- By train: Amtrak has frequent service to Milwaukee and connects to Green Bay by bus.
Must-Sees For A Short Trip:
- Enjoy a fish boil and cherry pie for dessert. See doorcounty.com/dine/fish-boils/.
- Stroll and shop in one of the peninsula’s small towns.
If You Have Two or Three Days:
Recommended for a slightly longer stay are:
- Hike or bike the trails at Peninsula State Park.
- Enjoy a play at NorthernSky Theater.
- Check out the goats on the roof and the Swedish cuisine at Al Johnson’s Swedish Restaurant in Sister Bay.
If You Have Several Days:
- Explore more of Door County’s parks and lighthouses.
- Wander around Green Bay. Must-sees are Lambeau Field and the National Railroad Museum.
Ginny O’s Tips For Dressing The Simply Smart Travel Way For Door County:
Dress in layers since temperatures can cover a fairly wide range in a given day. Midwest casual is the order of the day — no dressing up needed. Make sure you have good walking shoes.
This Destination at a Glance:
Over 50 Advantage: Leisurely walks, pleasant shopping and easy driving. Water sports are available for the more adventurous. Cherries are healthy and delicious.
Mobility Level: Very accessible to difficult, depending on what outdoor activities you select.
When to Go: Year-round. Summer is high season, fall color is nice and the peninsula welcomes visitors all year.
Where to Stay: In Ephraim: the Eagle Harbor Inn. In Rowleys Bay: the Rowleys Bay Resort. In Bailey’s Harbor: The Blacksmith Inn on the Shore. Many other choices abound.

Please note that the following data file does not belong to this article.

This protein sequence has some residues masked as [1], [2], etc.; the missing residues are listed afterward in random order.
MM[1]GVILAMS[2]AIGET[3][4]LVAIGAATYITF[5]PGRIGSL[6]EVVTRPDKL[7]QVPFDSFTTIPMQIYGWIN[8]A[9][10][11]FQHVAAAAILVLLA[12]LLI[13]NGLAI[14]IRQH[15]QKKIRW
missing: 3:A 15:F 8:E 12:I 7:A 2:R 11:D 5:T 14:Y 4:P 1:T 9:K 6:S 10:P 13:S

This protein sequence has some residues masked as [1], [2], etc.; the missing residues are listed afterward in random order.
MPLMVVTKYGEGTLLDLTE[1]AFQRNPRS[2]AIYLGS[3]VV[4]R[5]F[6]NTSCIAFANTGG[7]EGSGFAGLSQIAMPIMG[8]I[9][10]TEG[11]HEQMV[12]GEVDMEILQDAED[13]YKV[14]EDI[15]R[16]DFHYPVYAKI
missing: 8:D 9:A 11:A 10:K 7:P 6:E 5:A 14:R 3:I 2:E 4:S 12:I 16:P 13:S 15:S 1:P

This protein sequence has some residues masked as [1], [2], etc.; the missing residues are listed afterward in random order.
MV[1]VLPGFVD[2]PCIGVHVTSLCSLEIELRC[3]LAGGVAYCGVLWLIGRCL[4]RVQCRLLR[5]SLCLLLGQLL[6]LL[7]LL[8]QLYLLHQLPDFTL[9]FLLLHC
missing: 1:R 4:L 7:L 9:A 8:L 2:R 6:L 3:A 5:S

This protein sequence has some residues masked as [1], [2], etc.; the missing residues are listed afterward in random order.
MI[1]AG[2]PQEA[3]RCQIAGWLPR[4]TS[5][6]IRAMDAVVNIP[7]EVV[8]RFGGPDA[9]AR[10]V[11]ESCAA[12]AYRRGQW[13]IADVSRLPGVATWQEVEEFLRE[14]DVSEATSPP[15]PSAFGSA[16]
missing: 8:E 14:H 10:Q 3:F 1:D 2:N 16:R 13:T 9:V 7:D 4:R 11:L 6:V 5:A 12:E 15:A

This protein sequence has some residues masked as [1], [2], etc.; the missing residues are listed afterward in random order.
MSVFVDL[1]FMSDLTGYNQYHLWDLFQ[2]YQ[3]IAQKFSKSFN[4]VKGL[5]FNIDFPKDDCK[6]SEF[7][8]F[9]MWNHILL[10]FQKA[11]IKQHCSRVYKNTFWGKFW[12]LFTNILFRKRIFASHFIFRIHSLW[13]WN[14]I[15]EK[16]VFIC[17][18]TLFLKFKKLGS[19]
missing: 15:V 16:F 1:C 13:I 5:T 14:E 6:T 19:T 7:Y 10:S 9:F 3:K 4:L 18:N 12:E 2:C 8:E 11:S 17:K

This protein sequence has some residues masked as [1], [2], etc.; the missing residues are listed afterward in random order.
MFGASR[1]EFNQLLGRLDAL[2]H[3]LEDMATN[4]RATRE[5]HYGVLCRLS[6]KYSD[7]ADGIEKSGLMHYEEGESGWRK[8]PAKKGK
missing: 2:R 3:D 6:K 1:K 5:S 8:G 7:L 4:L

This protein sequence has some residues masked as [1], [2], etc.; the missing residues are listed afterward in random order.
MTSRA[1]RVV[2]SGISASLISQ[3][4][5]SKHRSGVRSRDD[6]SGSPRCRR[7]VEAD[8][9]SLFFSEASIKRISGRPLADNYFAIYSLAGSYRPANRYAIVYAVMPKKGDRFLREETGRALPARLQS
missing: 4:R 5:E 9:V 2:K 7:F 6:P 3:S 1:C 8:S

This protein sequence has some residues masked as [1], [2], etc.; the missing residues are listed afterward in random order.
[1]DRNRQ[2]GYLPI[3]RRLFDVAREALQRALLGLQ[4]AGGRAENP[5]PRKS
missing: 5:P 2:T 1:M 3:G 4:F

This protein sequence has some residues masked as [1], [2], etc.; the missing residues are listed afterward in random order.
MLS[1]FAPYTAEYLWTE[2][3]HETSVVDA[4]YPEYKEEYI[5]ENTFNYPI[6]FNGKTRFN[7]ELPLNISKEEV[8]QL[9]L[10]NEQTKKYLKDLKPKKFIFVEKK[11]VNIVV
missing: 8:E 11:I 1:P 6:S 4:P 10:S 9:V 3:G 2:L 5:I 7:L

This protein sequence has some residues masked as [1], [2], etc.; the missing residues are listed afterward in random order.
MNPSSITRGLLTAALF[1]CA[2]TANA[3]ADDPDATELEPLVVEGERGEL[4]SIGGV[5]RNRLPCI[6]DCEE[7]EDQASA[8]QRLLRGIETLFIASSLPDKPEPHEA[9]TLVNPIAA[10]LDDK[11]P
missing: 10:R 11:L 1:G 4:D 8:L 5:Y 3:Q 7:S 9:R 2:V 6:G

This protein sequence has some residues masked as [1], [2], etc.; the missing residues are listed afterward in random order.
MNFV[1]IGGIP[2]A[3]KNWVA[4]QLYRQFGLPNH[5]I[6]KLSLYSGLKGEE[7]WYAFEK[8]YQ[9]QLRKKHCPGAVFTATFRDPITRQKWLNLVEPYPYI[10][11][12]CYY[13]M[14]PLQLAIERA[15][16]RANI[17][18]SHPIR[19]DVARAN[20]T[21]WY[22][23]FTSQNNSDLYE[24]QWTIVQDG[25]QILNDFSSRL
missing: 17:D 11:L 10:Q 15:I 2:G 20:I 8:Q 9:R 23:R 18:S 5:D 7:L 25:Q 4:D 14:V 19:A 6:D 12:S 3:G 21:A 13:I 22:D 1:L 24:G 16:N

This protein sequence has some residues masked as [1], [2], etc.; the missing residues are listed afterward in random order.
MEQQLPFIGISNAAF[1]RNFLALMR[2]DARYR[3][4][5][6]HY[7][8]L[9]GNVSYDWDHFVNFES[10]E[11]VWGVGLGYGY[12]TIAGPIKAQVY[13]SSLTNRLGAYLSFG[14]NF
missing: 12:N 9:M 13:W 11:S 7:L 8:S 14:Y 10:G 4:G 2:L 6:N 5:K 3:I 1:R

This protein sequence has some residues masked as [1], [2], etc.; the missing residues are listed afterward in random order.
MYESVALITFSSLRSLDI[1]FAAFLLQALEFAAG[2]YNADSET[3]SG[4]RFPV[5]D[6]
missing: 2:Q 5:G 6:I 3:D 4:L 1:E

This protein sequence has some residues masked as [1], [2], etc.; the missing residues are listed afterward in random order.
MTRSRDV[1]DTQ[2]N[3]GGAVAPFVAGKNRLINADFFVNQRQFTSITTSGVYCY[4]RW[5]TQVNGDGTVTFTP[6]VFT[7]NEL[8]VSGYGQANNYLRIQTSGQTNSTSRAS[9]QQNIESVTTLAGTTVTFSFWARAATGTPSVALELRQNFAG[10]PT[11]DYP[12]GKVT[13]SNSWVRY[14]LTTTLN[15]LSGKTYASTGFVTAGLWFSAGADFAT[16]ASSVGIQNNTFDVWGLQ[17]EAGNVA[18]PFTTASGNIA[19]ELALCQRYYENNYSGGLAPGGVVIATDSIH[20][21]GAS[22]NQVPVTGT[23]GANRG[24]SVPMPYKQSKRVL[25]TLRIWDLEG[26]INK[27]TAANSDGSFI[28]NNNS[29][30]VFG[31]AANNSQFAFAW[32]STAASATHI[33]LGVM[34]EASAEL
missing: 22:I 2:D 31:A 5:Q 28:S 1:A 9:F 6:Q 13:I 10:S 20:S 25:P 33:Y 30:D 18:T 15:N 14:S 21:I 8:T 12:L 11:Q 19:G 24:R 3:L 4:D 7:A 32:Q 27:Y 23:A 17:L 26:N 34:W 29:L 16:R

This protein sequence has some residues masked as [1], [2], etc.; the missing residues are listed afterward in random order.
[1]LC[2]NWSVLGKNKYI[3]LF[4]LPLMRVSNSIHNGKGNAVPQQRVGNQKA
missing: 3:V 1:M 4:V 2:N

Special Travel Interests: Aquatic activities, cherry orchards and lighthouses.
Jewish Door County
Like much of rural America, Door County, Wisconsin is not a major center of Judaism.
Nevertheless, the peninsula has Jews living and worshipping there. Of particular note is the story of Glenn and Diane Mandel, as featured in a 2016 article in The Wisconsin Jewish Chronicle.
“Glenn and Diane Mandel yearned to practice Judaism … when (they) moved to Door County in 1993, they lived more than an hour away from the nearest synagogue in Green Bay. … They began inviting people for Shabbat dinners at their Egg Harbor home, and in 1999, Mandel put an ad in the local paper to find more Jews. Approximately 17 people showed up for a Sukkot service, and Mandel started leading Friday night services regularly.
“They eventually hosted High Holy Days services and other holiday celebrations, and dubbed the group the L’Dor V’Dor (from generation to generation) chavurah. … That community has become ‘a big part of our lives, part of our identity,’” Mandel said. “‘We have fostered a great sense of Judaism here.’” It still continues.
Orthodox Judaism has a presence in Door County through Chabad of the Bay Area, based in Green Bay. It ministers to the Jewish population in Appleton, Wausau, Manitowoc and Door County.
The nearest big city, Green Bay, has three synagogues. Ravenswood Congregation is Orthodox; Cnesses Israel, which dates to 1904, is Conservative; and Mishpachat Shalom is a Reform congregation.
Jeffrey and Virginia Orenstein are travel writers from Sarasota, Fla.